Recently, Professor Marc Sherman of International Association of Genocide Scholars circulated a few questions among the IAGS members asking when the first article about Holocaust was published or when the first Ph.D on the subject was awarded. From the reply it became clear that first academic references did not appear before 1955. Similarly, we can make a search for the first use of the word 'genocide' in relation to Pakistani acts towards the Bengali people. We know that 'Selective Genocide' was the word used by Archer C. Blood, the then US Consul General in Dhaka, as early as on 30 March, 1971. Anthony Masscarenhas report published in the Sunday Times in mid-July had the bold headline "Genocide". Zahir Raihan's epic documentary "Stop Genocide" was made and released in August, 1971. But the first person to use the term 'Genocide' pointing out the pattern of domination over the Bengali people of East Pakistan was Dr. Muhammad Shahidullah. Being a philologist and scholar per excellence he was familiar with the new word incorporated in the dictionary. While addressing the conference of college teachers held at Comilla in 1951 he said, "We must protest against imposition of other language. This imposition will be tantamount to the genocide of East Bengalees."
The Pakistanis tried to destroy the national pattern of the Bengali people by denying their language, cultural, economic and political rights through dictum and coercion. When these means proved inadequate to thwart the rise of Bengali nationalism and resistance of the people they resorted to most brutal military acts. Such brutalities caused the death of three million including the intellectuals. It is important to study the ideology of hatred that dehumanised certain section of the population and transformed them into thoughtless murderers.
Ending the long period of denial of justice, Bangladesh ultimately succeeded in bringing the perpetrators of genocidal crimes to justice and International Crimes Tribunal of Bangladesh delivered verdict in the major cases of perpetrators accused of genocidal acts and crimes against humanity including the crime of annihilation of the intellectuals. In the court the accused were sitting on the dock watching the proceedings, they were nonchallant, showed no remorse and did their best to avoid punishment. The court scene called for serious analysis of the mind and character of the perpetrators.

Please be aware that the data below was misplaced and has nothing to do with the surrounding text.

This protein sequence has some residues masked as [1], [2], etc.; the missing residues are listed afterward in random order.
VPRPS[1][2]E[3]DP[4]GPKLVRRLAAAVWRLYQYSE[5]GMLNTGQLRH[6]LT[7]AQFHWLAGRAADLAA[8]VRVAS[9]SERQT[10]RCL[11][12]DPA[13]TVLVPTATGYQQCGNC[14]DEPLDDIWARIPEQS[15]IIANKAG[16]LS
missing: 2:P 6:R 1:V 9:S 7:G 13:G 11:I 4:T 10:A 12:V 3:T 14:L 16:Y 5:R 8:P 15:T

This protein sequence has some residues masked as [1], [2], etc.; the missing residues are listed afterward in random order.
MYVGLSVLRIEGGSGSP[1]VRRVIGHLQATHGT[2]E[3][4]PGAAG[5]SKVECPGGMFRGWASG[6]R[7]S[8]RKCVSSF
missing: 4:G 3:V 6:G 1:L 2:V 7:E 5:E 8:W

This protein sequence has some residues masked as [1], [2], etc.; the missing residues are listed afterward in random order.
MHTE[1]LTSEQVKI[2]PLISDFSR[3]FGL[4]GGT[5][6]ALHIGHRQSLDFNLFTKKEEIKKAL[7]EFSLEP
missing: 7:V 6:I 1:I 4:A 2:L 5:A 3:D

Here an interesting analogy can be found in the court reporting done by philosopher and social historian Hannah Arendt during the Eichmann trial in Jerusalem. In her view it was not a surfeit of ideology that had driven Eichmann to commit his crimes, but a deficit of thought. Hannah was struck more by Eichmann's banality, "his inability ever to look at thing from the other fellow's point of view. The longer one listened to him, the more obvious it became that inability to speak was closely connected with an inability to think, namely to think from the stand point of somebody else." Arendt found Eichmann as a person who never realized what he was doing.
Banality of evil was the feature identified by Hannah Arendt in her depiction of the perpetrators of mass atrocities. There was another feature of 'excess cruelty' that has been pointed out by scholars like Daniel Janah Goldhagen in his recent studies. International Crimes Tribunal of Bangladesh found reflection of excess cruelties in the way intellectuals were tortured and then murdered. Goldhagen observed, "Cruelty is a common feature of elimationist assaults. Cruelty is also an enormously significant aspect of them. Yet such cruelty remains little analysed and poorly understood."
It is obvious that the killing of Bengali intellectuals calls for further study from various angles and only through such studies we can understand not only how the intellectuals were killed but why they were targeted and killed with excess brutality. It is imperative for us to learn the lessons from history, the excess cruelty which remained little analysed and poorly understood.
The writer is a war crimes researcher and Liberation War Museum trustee.